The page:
Obama signs healthcare into law
President Barack Obama signed healthcare reform into law on Tuesday, capping a legislative victory Democrats have sought for decades.
"Today, after almost a century of trying; today, after over a year of debate; today, after all the votes have been tallied, health insurance reform becomes law in the United States of America," Obama said minutes before signing the legislation.
"Here in this country we shape our own destiny," Obama said. "We have now just enshrined, as soon as I sign this bill, the core principle that everyone should have some basic security when it comes to their healthcare."
He later added that he was signing the bill for his mother, who he said had battled with insurance companies.
Obama was surrounded by House and Senate leaders and key committee chairmen who had worked on healthcare reform as he signed the legislation. Vice President Joe Biden, Speaker Nancy Pelosi (D-Calif.) and Senate Majority Leader Harry Reid (D-Nev.) were the closest to Obama.
Others in the picture included Senate Majority Whip Dick Durbin (D-Ill.), House Energy and Commerce Committee Chairman Henry Waxman (D-Calif.), Senate Finance Committee Chairman Max Baucus (D-Mont.), Rep. John Dingell (D-Mich.), Acting Ways and Means Committee Chairman Sandy Levin (D-Mich.) and Rep. Charles Rangel (D-N.Y.), who stepped down from that committee.
The late Sen. Edward Kennedy's (D-Mass.) widow Vicki was nearby, as was Health and Human Services Secretary Kathleen Sebelius and White House Office of Health Reform Director Nancy-Ann DeParle.
Scores more House and Senate Democrats were bused to the White House to view the ceremony. Many took pictures to document the moment; before Obama came out for the ceremony, members posed in front of his podium.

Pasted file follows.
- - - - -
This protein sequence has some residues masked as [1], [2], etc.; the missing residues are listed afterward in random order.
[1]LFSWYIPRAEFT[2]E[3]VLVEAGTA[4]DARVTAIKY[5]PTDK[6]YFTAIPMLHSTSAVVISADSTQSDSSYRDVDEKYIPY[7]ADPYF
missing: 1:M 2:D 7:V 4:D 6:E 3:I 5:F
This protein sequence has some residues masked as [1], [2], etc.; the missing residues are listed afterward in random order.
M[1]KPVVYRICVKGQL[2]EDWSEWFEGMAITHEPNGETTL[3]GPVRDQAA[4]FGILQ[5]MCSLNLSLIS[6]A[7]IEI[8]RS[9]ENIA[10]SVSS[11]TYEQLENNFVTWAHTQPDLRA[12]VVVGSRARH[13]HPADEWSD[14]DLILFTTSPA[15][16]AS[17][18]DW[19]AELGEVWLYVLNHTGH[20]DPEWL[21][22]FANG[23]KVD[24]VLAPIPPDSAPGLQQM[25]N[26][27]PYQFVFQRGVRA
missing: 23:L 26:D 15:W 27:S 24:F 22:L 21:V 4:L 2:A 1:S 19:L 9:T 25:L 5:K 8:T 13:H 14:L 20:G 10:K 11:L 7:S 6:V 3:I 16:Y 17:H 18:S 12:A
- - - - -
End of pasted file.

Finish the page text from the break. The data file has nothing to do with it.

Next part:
When Obama arrived, the audience of Democrats started a "fired up, ready to go" chant that was used during Obama's presidential campaign.
Obama praised Pelosi and Reid, who hugged one another.
Obama thanked Congress for grinding through the process, acknowledging lawmakers for "taking its lumps" on the issue.
"Yes we did!" an unidentified lawmaker shouted, prompting laughter.
Senate Democrats are still working on a package of adjustments to the legislation Obama signed into law on Tuesday. The Senate hopes to vote on that package by the end of the week, when it would then be sent to Obama for his signature.
Once those changes are made, the law would expand healthcare access to an estimated 31 million Americans at a cost of $940 billion over 10 years. Those costs are to be offset by a series of reforms and taxes, and congressional budget examiners estimate it will cut $138 billion from deficit over the next decade.
Republicans have scoffed at those projections, and outside observers have raised questions over whether future Congresses will go along with reforms intended to reduce the budget deficit.
The House demanded the package of changes as a condition for passing the Senate bill. The legislation is to be considered under budget reconciliation rules that prevent a GOP filibuster.
Obama and his congressional allies chose to highlight the passage of the Senate bill with a ceremonial bill-signing after a grueling year of legislating.
Though liberals in his party have criticized the president for not pushing stronger reform, Democrats largely reacted with a mixture of relief and exuberance to the passage of a bill that was pronounced dead on more than one occasion.
At points in the debate, it seemed possible Obama would repeat the failure of President Bill Clinton, whose ambitious plans for healthcare reform collapsed in Congress. Democrats went on to be crushed in the following midterms.
Democrats hope that the controversy surrounding the current legislation will subside by November, alleviating what they fear could be substantial losses in both chambers.
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